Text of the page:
For many the statement, “I want it yesterday!” describes our expectation of immediate production. When I was a child, the introduction of fast food meant the shift from the coal/wood stove to a propane stove.
As a young boy I read the incredible story of the building of the Hoover Dam. The Encyclopedia Britannica gave a detailed account describing the transformation of the ‘idea’ into the dam. There were several years of planning and preparation before the first concrete was poured. It took a solid foundation to secure the future of such a massive structure.
On the botanical side, bamboo growth is an incredible feat. While young bamboo sprouts grow only a few inches during the first three or four years, and the shoots above ground seem small and thin, beneath the ground a network of roots and offshoots is growing deeper and spreading further. By the fourth year, the plant is solidly grounded and ready to grow – and grow it does! The Chinese Moso Bamboo variety has been known to grow 47 inches in 24 hours!
The foundation of the Hoover Dam has kept it secure, safe and serviceable for almost 100 years. The solid grounding of the Chinese Moso Bamboo enables it to withstand hurricane force winds and stay standing.
Foundations (convictions) are an essential if we desire to finish life well. Without convictions, criticism or derisive comments can distract us and take us out of the game.
I would like to suggest some convictions that can add quality and stability to your life.
Resolve to be a person who keeps their word. A contract is a poor substitute for reliability. Do everything you say you will do within the agreed upon timeframe. My father used to say, “An excuse is the skin of the truth stretched over a lie.” Victims make excuses. Some circumstance beyond their control is to blame. Reliable people stand behind their word regardless of the circumstance. If they are wrong, they admit it, find a way to resolve the wrong and move on.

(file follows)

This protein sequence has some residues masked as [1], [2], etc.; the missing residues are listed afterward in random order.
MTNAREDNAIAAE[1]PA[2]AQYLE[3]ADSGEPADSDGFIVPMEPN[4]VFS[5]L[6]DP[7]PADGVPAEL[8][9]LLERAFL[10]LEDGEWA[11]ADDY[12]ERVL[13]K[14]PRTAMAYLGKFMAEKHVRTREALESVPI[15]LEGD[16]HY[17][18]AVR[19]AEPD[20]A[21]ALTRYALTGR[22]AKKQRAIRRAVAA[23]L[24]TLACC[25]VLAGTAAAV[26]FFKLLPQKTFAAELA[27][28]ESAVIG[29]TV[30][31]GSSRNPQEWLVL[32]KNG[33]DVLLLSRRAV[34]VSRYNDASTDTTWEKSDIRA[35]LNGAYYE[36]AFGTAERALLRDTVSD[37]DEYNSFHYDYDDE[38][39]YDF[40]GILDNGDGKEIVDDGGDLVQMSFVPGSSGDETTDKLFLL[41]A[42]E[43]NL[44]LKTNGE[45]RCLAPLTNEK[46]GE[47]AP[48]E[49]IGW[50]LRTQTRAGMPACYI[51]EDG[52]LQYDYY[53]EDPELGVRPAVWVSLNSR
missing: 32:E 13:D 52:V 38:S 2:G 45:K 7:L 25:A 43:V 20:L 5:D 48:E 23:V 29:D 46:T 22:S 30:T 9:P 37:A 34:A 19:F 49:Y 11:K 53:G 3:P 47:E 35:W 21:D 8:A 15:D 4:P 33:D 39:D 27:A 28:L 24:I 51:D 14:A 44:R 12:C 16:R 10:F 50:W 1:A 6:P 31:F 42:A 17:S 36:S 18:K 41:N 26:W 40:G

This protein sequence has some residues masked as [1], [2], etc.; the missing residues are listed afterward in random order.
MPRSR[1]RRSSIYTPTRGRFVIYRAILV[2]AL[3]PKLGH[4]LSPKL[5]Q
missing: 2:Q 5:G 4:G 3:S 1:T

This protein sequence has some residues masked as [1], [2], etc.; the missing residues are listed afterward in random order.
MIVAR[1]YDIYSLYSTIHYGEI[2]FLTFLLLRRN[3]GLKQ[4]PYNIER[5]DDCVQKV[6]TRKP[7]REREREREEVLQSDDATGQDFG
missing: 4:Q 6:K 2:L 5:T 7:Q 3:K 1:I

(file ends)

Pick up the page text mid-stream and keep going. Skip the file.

Be a person who lives by a code of honour. Learn to separate between wrong choices and the intrinsic value of a person. A doctor referred a person whose medical problems seemed to have emotional roots. As it turned out, this person had stolen over $30 thousand dollars’ worth of jewelry from the store where she worked. Did her wrong choice reduce the value of who she was? A man was assigned for counseling by the court. His violent anger resulted in the breaking of his wife’s jaw. Again, did his wrong choice reduce the value of who he was?
Even though those people deserved the full penalty of the law for their wrong doing, they are still persons of value and need to be treated with respect and honour.
The strong conviction of honour helps me see past the behavioral choices to the inherent value of the person.
Furthermore, the conviction of honour helps me guard my tongue. I will not be privy to the gossip network that shares damaging information about another person’s character. I have interrupted many conversations with the question: “Have you talked to the person relative to the information you are sharing about them?” If the answer is “no” then my next statement is usually, “Don’t talk to me until you have talked to them.” If they say “yes,” my next question is: “Are you telling me because you want me to be part of the solution?” The next question is: “Would you be willing to follow the counsel that I give?”
At the heart of the conviction of honour is the strong belief that I do not have the right to cast a negative reflection on anyone’s reputation.
Be a person who respects the profit of another man’s labour. Envy, jealousy and greed jaundice the soul and distort our perception of reality. There are two things that stimulate the growth of this cancer: 1.) The lie that what you possess will give me greater power and prestige; and 2.) The lie that you do not have the right to possess what I cannot enjoy. Contentment releases creativity and enhances our enjoyment of life. Gratitude releases my grasp on things and enables me to find ways of sharing with those in need. It is good to remember that a salary of $25,000 per year puts you among the top 85% of the world’s population.
My life is built on the conviction that the Creator of the universe is a personal being who desires a personal relationship with me. It is this conviction that unfolds the value of human life, inspires me to be man of my word, instills honour for every living person, and enables me to respect the profit of another man’s labour.
In closing may I ask the question: “Who or what sets the convictions of your life?”